Editorial Board   Guest Author

Ms. Sewell

Alexandra Sewell

Vice President of Mid-Market & Enterprise Marketing, Comcast Business

As Vice President of Mid-Market & Enterprise Marketing for Comcast Business, Alexandra Sewell is responsible for defining the go-to-market strategies for the enterprise segment with a focus on building and expanding Comcast's Built4Enterprise initiatives. In addition, Ms. Sewell is responsible for developing the marketing strategies to generate subscriber and revenue growth within mid-market and strategic vertical segments. During her career at Comcast, Ms. Sewell has focused on developing innovative product, marketing and public relations strategies that have resulted in significant sales and revenue growth. Most notably Ms. Sewell was responsible for the successful launch of Business Hospitality, a product suite consisting of Ethernet, Internet, Video and Voice services packaged for the Hospitality industry. In addition, she was instrumental in launching the Business Services video product portfolio for small and medium-sized businesses, and she led the Business Services component of Project Cavalry, Comcast's all-digital initiative touching almost every residential and business customer in the Comcast footprint. An industry leader, Ms. Sewell has more than 19 years of experience within the cable industry spanning virtually every aspect of product management, marketing and public relations. In 2014, Ms. Sewell was recognized as one of Fierce Telecom's Women in Wireline, 2014 which honors top women executives in the wireline segment of the telecom industry. Prior to joining Comcast's Business Services team, Ms. Sewell held various sales, marketing, public relations and business development positions within the Comcast family of companies. Her previous roles have included: Director of Marketing Solutions for Comcast Networks; Director of Strategic Sales Alliances for Comcast Cable; Director of Marketing and Public Relations for CN8, The Comcast Network; Corporate Marketing Manager & Senior Publicist for QVC, the television shopping network (prior to its sale to Liberty Interactive). Ms. Sewell holds a bachelor of arts from Pennsylvania State University. She is a member of the Cable & Telecommunications Association for Marketing (CTAM), Women in Cable Telecommunications (WICT), Hotel Technology Next Generation (HTNG), The American Hotel & Lodging Association (AH&LA), The Healthcare Information Management Systems Society (HIMSS), and the Stadium Management Association (SMA).

Ms. Sewell can be contacted at 877-967-4999 or alex@sewellgardner.com

Coming up in May 2020...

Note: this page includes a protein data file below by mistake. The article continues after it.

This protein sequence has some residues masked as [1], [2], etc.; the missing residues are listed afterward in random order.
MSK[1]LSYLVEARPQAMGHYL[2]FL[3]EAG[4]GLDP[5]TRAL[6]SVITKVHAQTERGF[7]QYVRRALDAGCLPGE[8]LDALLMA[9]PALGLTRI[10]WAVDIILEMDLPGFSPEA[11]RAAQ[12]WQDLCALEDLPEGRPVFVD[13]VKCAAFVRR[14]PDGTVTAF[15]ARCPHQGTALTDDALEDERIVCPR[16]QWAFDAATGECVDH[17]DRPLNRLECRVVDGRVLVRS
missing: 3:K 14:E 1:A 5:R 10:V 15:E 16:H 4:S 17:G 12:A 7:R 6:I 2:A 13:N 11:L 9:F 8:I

Eco-Friendly Practices: Creative Innovation

Being eco-friendly is no longer a fad. It is an urgent planetary need and hotels are actively doing their part to reduce their carbon footprint by implementing sustainable, green practices. In addition to the goodwill derived from doing the right thing, hotels are also realizing the benefits to their business. A large percentage of Millennials expect hotels to be eco-friendly and will only patronize those properties that are proudly conforming. Consequently, more hotels are realizing that sustainability is a key element in a successful branding strategy. In addition, going green can lead to a more profitable bottom line, as savings on electricity, water and cleaning materials can add up. Also, there are other advantages that come with being an eco-friendly business, such as government subsidies and tax and loan incentives. As a result, many hotels are finding innovative ways to integrate eco-friendly practices into their business. Geo-thermal energy systems, along with energy-from-waste systems, are being used to heat and cool the property. Passive solar panels, green roofs, natural lighting and natural ventilation strategies also assist in energy conservation. Low-flow water systems and plumbing fixtures make a contribution, as does eco-friendly hardwood flooring, and energy efficient televisions and appliances throughout the property. In addition, some hotels have implemented in-room recycling programs, and only provide all-natural, personal care items. One hotel has actually constructed a bee-keeping operation on their grounds. Not only is this good for the bees but the hotel also produces products from the operation which they sell. This kind of creative innovation also holds enormous appeal to guests. The May issue of the Hotel Business Review will document what some hotels are doing to integrate sustainable practices into their operations and how they are benefiting from them.